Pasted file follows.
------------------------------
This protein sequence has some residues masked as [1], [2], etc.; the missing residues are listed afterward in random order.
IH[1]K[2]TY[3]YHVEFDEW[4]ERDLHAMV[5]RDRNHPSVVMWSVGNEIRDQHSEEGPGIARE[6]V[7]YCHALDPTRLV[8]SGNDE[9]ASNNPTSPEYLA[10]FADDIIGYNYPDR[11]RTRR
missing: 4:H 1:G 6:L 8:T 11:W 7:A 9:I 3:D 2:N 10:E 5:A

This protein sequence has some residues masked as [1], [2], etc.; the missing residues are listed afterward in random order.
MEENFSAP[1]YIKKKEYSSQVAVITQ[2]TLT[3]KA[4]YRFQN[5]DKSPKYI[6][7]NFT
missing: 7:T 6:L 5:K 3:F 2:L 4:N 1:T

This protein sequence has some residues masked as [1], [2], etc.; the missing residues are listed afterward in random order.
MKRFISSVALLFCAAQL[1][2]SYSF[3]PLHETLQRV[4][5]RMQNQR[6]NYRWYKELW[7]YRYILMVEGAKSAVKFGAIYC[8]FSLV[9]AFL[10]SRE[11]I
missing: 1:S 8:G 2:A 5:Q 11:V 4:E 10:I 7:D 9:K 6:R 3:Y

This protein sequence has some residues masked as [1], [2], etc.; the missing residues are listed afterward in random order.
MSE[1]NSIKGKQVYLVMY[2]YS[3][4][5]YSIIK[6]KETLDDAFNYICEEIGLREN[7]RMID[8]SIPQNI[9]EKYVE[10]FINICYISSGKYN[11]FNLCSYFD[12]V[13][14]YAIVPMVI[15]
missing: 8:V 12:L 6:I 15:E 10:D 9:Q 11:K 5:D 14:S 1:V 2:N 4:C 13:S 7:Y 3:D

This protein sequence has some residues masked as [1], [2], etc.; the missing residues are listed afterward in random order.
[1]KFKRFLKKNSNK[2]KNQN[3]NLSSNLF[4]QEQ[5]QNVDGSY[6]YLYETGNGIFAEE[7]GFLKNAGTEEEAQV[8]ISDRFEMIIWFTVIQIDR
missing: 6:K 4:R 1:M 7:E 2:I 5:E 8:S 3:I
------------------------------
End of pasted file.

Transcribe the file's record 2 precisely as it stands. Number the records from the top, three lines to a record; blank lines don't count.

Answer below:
This protein sequence has some residues masked as [1], [2], etc.; the missing residues are listed afterward in random order.
MEENFSAP[1]YIKKKEYSSQVAVITQ[2]TLT[3]KA[4]YRFQN[5]DKSPKYI[6][7]NFT
missing: 7:T 6:L 5:K 3:F 2:L 4:N 1:T